Yeah - we're definitely in the middle of a paradigm shift that started about 10+ years ago in both the music and film industries. That was probably the beginning of the end for our traditional idea of media "ownership", which can be especially difficult for those of us who grew up in the era of record and movie collections. I spent hours (days? weeks?) ripping both my CD and DVD collections to digital files that I could access from my iPod, iPad, etc. For a few years that was how I accessed my entertainment - loading actual files onto my devices.
However, in recent years I've converted to streaming probably 90% of my media consumption (via Netflix, HBO, Amazon, Apple Music, Spotify, etc). I appreciate the ability to access a lot of content without having to buy everything individually while still understanding the desire to "own" certain media that is special for some reason (favorite bands, favorite films, etc).
It brings to mind Sting's great bridge from "If You Love Somebody Set Them Free":
"Forever conditioned to believe that we can't live
We can't live here and be happy with less
So many riches, so many souls
Everything we see we want to possess"
I've thought of those lines many times in my life when faced with my ingrained consumerist tendencies.
There's likely a long philisophical discussion to be had related to the pros and cons of different digital media distribution models. The small portion of that discussion that relates to this concert video is that it was something that was started years ago with no distribution plan in mind, and no intent for any great commercial gain. Once the film was done, Neil wanted to make it available to fans, so his team looked into the options that are currently available. Physical media (DVDs, BluRay) are a dying concept - especially for a niche release like this that likely isn't going to sell 50,000+ copies. I suppose one could make the case for selling the files via direct download from a website (ala buying independent music releases from Bandcamp) and maybe that will be an option at some point in the future, but for now I'm guessing that a lot of fans are actually happy they can view the concert for free on Amazon (assuming they have a Prime account) or rent / buy the platform video for a reasonable price.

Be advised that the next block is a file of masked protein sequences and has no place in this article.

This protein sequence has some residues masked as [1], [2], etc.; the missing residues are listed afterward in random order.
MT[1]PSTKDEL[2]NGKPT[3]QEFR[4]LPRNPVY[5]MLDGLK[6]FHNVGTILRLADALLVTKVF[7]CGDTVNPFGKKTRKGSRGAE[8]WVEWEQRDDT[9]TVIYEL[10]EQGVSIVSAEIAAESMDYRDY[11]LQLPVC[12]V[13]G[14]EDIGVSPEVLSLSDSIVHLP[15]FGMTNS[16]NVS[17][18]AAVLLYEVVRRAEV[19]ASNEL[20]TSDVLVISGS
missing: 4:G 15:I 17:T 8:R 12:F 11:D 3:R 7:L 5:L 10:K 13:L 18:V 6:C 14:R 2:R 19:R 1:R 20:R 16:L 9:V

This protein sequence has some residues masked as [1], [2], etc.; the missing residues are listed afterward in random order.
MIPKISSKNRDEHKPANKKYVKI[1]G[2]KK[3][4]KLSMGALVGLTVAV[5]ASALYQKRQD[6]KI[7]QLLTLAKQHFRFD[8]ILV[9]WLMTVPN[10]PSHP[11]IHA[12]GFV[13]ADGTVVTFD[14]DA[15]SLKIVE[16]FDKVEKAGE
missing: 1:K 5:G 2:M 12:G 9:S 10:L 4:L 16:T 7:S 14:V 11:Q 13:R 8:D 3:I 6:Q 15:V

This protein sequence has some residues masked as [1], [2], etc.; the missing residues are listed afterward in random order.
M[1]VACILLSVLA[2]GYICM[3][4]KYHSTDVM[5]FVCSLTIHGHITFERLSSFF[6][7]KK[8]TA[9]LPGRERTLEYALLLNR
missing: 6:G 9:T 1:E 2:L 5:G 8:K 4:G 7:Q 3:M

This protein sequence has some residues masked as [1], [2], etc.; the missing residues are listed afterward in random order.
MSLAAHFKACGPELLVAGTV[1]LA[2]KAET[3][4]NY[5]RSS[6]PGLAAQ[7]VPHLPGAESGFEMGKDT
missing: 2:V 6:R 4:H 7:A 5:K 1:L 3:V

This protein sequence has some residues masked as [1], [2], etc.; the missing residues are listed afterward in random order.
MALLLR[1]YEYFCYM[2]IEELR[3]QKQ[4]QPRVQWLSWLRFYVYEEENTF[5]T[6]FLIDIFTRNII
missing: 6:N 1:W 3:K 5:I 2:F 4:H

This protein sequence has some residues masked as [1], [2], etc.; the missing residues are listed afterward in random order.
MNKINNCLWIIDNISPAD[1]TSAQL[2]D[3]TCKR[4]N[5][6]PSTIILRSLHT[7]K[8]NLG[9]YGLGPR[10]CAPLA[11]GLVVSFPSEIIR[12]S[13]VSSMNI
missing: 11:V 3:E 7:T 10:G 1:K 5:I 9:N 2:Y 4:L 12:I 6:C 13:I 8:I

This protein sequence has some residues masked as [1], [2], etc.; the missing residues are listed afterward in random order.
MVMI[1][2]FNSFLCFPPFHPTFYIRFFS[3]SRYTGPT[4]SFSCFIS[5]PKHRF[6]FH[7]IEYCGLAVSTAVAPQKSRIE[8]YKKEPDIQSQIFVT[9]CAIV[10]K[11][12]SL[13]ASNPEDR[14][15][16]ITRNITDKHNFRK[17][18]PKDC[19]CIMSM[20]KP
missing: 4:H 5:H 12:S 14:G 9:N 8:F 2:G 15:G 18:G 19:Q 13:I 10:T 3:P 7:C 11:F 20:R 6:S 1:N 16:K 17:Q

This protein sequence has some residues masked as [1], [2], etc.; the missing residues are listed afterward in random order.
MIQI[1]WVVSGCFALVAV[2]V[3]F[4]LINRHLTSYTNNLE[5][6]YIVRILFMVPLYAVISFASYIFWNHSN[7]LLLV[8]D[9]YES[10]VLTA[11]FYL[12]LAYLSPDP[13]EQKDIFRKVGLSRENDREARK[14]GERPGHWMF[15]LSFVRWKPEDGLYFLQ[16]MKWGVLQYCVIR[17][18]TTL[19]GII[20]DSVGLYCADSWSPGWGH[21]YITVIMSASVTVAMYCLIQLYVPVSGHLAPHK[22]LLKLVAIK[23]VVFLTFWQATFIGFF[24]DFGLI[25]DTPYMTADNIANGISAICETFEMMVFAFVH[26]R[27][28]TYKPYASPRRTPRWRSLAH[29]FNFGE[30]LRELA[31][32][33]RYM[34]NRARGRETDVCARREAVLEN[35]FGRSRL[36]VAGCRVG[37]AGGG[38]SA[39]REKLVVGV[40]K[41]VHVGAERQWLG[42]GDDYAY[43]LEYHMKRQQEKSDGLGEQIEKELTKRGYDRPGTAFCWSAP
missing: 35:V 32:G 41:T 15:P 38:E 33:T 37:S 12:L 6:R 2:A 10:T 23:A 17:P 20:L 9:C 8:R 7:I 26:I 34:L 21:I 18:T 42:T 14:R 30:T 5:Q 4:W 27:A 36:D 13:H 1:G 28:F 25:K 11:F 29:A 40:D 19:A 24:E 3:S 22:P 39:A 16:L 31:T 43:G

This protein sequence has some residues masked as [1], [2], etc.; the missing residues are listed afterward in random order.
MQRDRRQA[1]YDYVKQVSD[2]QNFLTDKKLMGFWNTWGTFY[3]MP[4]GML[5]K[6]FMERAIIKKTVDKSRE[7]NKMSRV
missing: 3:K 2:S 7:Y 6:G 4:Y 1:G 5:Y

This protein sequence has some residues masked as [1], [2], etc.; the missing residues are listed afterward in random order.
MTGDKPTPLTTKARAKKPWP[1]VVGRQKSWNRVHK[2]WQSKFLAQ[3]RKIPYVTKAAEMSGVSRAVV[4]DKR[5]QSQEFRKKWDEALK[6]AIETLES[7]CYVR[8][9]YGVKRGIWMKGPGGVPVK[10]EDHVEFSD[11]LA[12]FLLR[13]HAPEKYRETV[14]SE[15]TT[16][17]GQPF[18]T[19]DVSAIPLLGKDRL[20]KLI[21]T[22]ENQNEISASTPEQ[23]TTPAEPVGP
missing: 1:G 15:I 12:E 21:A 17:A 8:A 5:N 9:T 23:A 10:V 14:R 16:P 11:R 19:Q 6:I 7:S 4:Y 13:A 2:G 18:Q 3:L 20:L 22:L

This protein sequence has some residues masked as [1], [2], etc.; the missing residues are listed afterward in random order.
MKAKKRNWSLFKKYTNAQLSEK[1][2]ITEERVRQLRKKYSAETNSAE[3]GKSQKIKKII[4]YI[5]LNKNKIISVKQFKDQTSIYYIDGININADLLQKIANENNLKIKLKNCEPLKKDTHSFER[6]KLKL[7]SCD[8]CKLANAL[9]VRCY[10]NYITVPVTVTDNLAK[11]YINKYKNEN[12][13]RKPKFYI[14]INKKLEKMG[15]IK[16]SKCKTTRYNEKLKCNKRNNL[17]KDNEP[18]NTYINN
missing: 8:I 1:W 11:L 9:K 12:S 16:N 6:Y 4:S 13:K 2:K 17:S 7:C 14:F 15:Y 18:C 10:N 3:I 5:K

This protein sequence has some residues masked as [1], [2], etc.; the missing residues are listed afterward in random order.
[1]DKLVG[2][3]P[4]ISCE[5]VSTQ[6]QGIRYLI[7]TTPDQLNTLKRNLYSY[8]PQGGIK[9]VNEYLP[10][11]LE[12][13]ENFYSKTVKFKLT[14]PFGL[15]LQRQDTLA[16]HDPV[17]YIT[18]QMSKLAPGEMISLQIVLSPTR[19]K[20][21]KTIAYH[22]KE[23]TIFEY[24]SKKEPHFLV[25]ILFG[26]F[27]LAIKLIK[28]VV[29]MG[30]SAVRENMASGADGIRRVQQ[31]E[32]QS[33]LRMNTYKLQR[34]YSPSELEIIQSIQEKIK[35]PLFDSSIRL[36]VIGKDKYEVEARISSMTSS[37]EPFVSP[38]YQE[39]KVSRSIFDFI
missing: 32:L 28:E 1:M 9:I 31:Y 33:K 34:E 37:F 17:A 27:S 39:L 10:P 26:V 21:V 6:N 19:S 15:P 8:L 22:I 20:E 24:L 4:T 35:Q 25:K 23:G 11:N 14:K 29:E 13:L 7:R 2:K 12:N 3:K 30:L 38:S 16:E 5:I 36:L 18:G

I appreciate (and share) your passion for the music, Stew, and I completely understand the desire to own a digital file that you can move around at will. However, I think the release is far from a fiasco. It's been an opportunity for Neil to test out current distribution avenues that everybody is still trying to figure out, and I'm sure that he and his team will learn from the experience. Feedback like yours is important. For now, I hope you're able to enjoy the concert film without letting your frustrations about file ownership cloud the experience for you. We're all ephemeral... "streaming", so we might as well look for the good wherever we can find it for as long as we're lucky enough to be around for it.